Meditation is easily the most effective way of enabling one not only to face life’s challenges, but to overcome them. The deep power of concentration that comes through daily meditation enables a person to resolve an issue in minutes perhaps, where, otherwise, he might have fretted over it for weeks.
Concentration means being able to free the mind from all objects of distraction — including one’s own thoughts and emotions — and to direct it toward a single object — whether reposing it in a single state of awareness, or directing it toward a single goal.
To many people, such mental control implies effort. And so it does, of course, in a sense. In another sense, however, they are mistaken. For as long as one tries to concentrate he will not be able to concentrate really effectively.
Deep concentration is possible only in a state of relaxation. Where tension exists, whether physically or mentally, there is a separate commitment of energy, like the stray strand of thread that refuses to enter the eye of the needle. If, for example, the brow is furrowed in worry, or if the jaw or the hands are clenched, these are signs that this much energy, at least, is not being directed toward one’s true objective.
That is why the best way to develop high-powered concentration is to practice meditation regularly.
Many people mistakenly believe that meditation amounts to a kind of escape from reality — an avoidance of one’s worldly responsibilities. Actually, meditation is easily the most effective way of enabling one not only to face life’s challenges, but to overcome them.
The deep power of concentration that comes through daily meditation enables a person to resolve an issue in minutes perhaps, where, otherwise, he might have fretted over it for weeks. Even more important, where the will is concerned, the concentration that comes due to regular meditation generates with perfect naturalness the strength of will that is necessary for success in any undertaking.
The physical seat of the will is located at the point between the eyebrows. That is why, when a person wills something strongly, he often knits his eyebrows.
In meditation one is taught to concentrate at that point, since this is also the seat of concentration in the body. The more frequently and deeply one focuses the mind at that point, the more powerful his will becomes.
Another important point in developing concentration, and therefore will power, is inner clarity: crystal clarity of reason and feeling. Meditation is a great aid in the development of such clarity.
Muddy thoughts and feelings produce chaos, both inwardly and outwardly. Inner confusion is the antithesis of concentration. Inner clarity, on the other hand, is almost the definition of concentration.
When the mind is clear, one naturally addresses issues one at a time. It is equally true to say that, by limiting oneself to doing or thinking about one thing at a time, one finds that the mind, in turn, gradually develops clarity.
Concentration, I said, involves, on the negative side, the practice of shutting out of the mind all distracting thoughts and impressions. It isn’t easy not to think about a thing. Try telling yourself, for example, completely to avoid thinking about icebergs. How often, in the normal course of a day, does the thought of icebergs even occur to you? Never, probably, unless you live in arctic regions. Yet, if your mind is not practiced at concentration, the mere resolution not to think of icebergs may be sufficient to cause you to think of nothing else!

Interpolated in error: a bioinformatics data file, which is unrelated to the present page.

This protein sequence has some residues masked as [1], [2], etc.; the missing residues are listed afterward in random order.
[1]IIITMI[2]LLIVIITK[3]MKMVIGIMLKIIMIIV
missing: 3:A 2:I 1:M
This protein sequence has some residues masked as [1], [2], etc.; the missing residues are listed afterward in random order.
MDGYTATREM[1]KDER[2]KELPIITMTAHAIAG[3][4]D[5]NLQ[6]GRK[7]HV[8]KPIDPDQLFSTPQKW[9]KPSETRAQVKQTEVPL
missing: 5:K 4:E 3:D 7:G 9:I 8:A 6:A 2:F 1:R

To develop concentration, then, it is more important to focus positively on one thing at a time than to avoid thinking of other things.
Try to become absorbed in one thought at a time. No one can do many things at once and do them effectively. Leave then, for the moment, every other issue except the one on which you’ve decided to focus your attention. Don’t strain: Be relaxed. Be interested in what you are doing. Become absorbed in it.
When people go to the movies, they may find themselves becoming effortlessly absorbed in the story, simply because it has awakened their interest. Focus your mind like that on everything that you do.
Years ago, I and several friends were thinking of buying a building. At one point one of our group said, “I have the realtor’s number.” She held out to us the slip of paper on which she’d written the number. The conversation shifted temporarily to another topic. Fifteen minutes later, we finally decided to telephone the realtor.
“Let me get that number again,” this friend said, taking out of her pocket once more the slip of paper.
“It’s —.” I told her the number.
She gazed at me in amazement. “Why, you hardly glanced at that number! How could you possibly have it memorized?”
“Really,” I replied, “it’s very simple. I didn’t have to study it. All I did was look at it with concentration when you showed it to us.”
My friend, afterward, tried following this suggestion in similar situations, and found that it worked infallibly.
Whatever we do, we should train our minds to do it with one-pointed attention. That doesn’t mean striding grimly through life like a Man or Woman of Destiny. All it means, quite simply, is to be interested and involved in everything we do.
Do one thing at a time, and, as you do it, give it your full attention.